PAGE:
Following on from our analysis of how the packaging industry will evolve over the course of 2018, we set our eyes towards warehousing and logistics to review the predictions and evolutions we can expect to see in the industry.
In the following feature, we identify the key trends that the industry experts believe will be shaping the future of warehousing and logistics in 2018.
Turnaround Times Reducing on Last-Mile Deliveries
Businesses are increasingly looking for ways to satisfy their customers; in 2018, companies will make it their mission to decrease the turnaround time from the moment of ordering to the parcel delivery. Customer demand sees consumers wanting their products within a 48-hour period, or even as early as same day, and these customers are willing to pay extra in order to receive this service.
However, with companies such as Amazon making same-day and two-day delivery charges cheaper than ever, it is on retail businesses to work proactively with suppliers in ensuring they can follow suit, or risk losing vital business. Obviously, this will put increased pressure on warehousing and logistics industries to ensure orders can be completed on time. Some businesses are even turning to last-mile logistic companies to uphold the promise to their consumers, whilst others are trying to attempt their own ‘DIY’ last-mile delivery service to ensure they have more control.
Insourcing can be a huge demand on resources, and whilst you may initially think you are saving on your retail operating costs by not outsourcing, the costs (insurance, employee costs and training, equipment and resources, for example). Meanwhile, the risks associated with taking this operation on yourself could far exceed the costs if you were to pass the business onto a more experienced third-party company.
In the quest for quick turnarounds, companies are looking towards automated and semi-automated warehousing solutions as a viable option. This could be down to a number of reasons, such as skill shortages in the UK, the need for optimised operations and, again, the next-day delivery demand. Despite their use for high-end businesses, 2018 could see smaller warehouses incorporating automation, or at least semi-automation, to keep up in the marketplace.
Experimentation in Unconventional Logistic Methods
We’ve already witnessed a few unconventional logistic methods over the past couple of years, and nothing is set to change for 2018. With drones delivering parcels, deliveries by driverless vehicles and even robot staff, the experimental phases in both warehousing and logistics is not over just yet.
However, these methods come with their issues. Drones have to abide by airspace rules and also have their weight limitations. Driverless vehicles are still in their testing stages, and whilst they may be a solution to staff shortages, they most certainly are not the answer in their current state. Robots also take away the human element of customer service and replace worker wage jobs with higher-paid technician roles.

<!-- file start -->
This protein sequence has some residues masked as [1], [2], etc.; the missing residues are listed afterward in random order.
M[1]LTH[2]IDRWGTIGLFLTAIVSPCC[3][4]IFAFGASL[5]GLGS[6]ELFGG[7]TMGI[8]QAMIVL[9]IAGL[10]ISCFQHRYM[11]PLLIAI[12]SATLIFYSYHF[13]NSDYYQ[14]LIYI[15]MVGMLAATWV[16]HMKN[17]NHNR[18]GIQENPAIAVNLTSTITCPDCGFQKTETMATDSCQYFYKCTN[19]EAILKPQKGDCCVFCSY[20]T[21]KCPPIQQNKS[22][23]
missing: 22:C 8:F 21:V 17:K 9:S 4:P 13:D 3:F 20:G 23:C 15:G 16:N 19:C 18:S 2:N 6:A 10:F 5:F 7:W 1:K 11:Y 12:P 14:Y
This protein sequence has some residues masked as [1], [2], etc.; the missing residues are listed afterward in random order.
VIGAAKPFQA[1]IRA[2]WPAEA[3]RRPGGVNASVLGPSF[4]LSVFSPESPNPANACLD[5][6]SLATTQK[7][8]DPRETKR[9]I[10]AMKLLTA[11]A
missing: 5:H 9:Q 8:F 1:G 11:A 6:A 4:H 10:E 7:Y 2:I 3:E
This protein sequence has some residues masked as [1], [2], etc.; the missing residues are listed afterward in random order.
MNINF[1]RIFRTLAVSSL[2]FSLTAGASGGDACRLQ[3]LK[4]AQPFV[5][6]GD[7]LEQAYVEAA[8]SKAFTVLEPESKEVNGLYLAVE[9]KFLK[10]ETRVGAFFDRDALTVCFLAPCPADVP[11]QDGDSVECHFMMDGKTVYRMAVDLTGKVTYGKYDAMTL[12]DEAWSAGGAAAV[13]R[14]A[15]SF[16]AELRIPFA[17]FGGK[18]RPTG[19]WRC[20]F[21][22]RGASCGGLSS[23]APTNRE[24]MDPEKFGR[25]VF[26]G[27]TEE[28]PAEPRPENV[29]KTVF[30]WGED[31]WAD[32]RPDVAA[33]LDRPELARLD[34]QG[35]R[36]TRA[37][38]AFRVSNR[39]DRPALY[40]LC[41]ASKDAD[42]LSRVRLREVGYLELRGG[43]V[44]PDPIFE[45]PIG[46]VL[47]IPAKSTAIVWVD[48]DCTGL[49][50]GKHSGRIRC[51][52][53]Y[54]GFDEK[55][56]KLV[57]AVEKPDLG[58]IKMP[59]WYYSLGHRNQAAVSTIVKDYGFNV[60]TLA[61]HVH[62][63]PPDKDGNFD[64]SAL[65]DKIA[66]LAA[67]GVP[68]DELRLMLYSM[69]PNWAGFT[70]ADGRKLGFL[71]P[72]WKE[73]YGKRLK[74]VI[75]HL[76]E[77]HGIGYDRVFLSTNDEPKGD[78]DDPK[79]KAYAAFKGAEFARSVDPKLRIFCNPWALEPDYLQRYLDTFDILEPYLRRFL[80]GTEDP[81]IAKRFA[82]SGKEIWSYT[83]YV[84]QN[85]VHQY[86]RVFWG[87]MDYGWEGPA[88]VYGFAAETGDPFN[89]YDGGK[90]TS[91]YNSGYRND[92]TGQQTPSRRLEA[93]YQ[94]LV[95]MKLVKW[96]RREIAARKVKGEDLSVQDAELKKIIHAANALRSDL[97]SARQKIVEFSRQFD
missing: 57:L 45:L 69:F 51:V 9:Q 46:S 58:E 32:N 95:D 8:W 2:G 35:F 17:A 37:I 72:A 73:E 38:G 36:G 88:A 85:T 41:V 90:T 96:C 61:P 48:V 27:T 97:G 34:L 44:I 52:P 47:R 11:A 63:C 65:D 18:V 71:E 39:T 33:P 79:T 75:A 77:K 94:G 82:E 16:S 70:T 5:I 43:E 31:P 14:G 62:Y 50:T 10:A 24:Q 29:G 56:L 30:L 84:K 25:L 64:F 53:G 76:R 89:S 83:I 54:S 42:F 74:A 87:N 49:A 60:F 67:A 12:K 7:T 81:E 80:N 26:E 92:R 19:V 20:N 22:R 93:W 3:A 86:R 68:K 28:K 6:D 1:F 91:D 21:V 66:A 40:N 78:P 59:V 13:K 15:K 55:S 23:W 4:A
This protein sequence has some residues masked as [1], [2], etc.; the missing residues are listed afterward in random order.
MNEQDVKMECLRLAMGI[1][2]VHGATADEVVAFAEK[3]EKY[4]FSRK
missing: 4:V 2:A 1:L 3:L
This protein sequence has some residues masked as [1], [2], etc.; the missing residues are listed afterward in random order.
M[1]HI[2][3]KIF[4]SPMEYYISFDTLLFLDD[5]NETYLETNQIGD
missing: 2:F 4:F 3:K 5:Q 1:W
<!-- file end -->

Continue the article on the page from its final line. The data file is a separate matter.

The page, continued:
Whilst we embrace innovation, if the solutions are impractical, full of holes and unproductive for business success, it could prove problematic for businesses who want to move forward in experimental logistic methods.
Whilst there will always be inventions, perhaps we’ll see a few released this year, we just don’t see these ideas catching on until they are fully established and seen to work on a bigger scale!
As companies look towards decreasing their turnaround time, there will be a need for more consideration on workplace safety as a result. Health and safety issues could be derived from a number of factors, from an increased need to meet demand, to untested automation or untrained employees.
Considering the focus on warehouse health and safety after HSE (Health and Safety Executive) figures in 2017 saw the fatalities from workplace accidents in the UK rising, extra measures are needed by employers to reduce the risks. Employers will need to communicate with their equipment suppliers to ensure that they know their responsibilities, as well as ensuring proper risk assessments and safety systems are in place to provide reasonable measures to protect employees. The legal implications of improper and ineffective health and safety policies will be the driving force of improvement in industry standards.
Safety in 2018 will also encompass cybersecurity, as businesses across a wealth of industries look to protect themselves and their customers from data breaches.
Warehouses are not cheap, so much so that most companies will not obtain a new warehouse until a contracted project is considered 80% full. A global phenomenon, however, is seeing large-scale companies investing in more regional warehouses rather than fewer, major warehouse hubs. This means that the products are closer to the customer and helping to limit the time on delivery.
It is important that businesses understand how to develop to keep up with consumer demand and industry expectations. If you would like to discuss more about your warehousing and logistics and discover how your business can save money as well, get in touch with our specialists today.
Article by: Craig Warhurst